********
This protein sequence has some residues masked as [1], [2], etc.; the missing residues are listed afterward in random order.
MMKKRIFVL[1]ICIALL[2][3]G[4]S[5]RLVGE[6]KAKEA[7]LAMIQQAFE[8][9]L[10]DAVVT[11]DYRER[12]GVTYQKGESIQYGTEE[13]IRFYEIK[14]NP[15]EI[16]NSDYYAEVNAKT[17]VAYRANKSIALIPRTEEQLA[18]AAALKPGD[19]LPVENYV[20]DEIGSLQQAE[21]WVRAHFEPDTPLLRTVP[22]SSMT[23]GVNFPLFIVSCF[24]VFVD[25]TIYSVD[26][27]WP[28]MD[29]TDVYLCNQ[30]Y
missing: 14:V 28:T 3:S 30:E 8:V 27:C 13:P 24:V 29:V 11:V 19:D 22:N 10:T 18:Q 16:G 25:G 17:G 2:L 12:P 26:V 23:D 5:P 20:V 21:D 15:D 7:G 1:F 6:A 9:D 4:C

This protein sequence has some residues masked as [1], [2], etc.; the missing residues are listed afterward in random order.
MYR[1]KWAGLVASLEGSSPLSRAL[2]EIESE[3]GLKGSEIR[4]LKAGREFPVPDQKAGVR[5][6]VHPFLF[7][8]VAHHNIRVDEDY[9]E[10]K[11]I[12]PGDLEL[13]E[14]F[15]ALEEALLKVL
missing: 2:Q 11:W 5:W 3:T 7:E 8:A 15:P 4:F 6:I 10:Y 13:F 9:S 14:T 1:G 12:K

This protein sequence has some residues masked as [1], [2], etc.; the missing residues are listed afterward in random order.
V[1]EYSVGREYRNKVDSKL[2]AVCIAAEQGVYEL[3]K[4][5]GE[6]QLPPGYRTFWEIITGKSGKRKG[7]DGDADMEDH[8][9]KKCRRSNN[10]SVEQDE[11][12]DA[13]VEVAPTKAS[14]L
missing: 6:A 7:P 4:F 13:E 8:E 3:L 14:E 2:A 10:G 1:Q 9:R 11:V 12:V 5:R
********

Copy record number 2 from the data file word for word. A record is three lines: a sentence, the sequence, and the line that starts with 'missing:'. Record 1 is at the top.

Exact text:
This protein sequence has some residues masked as [1], [2], etc.; the missing residues are listed afterward in random order.
MYR[1]KWAGLVASLEGSSPLSRAL[2]EIESE[3]GLKGSEIR[4]LKAGREFPVPDQKAGVR[5][6]VHPFLF[7][8]VAHHNIRVDEDY[9]E[10]K[11]I[12]PGDLEL[13]E[14]F[15]ALEEALLKVL
missing: 2:Q 11:W 5:W 3:T 7:E 8:A 15:P 4:F 6:I 10:Y 13:F 9:S 14:T 1:G 12:K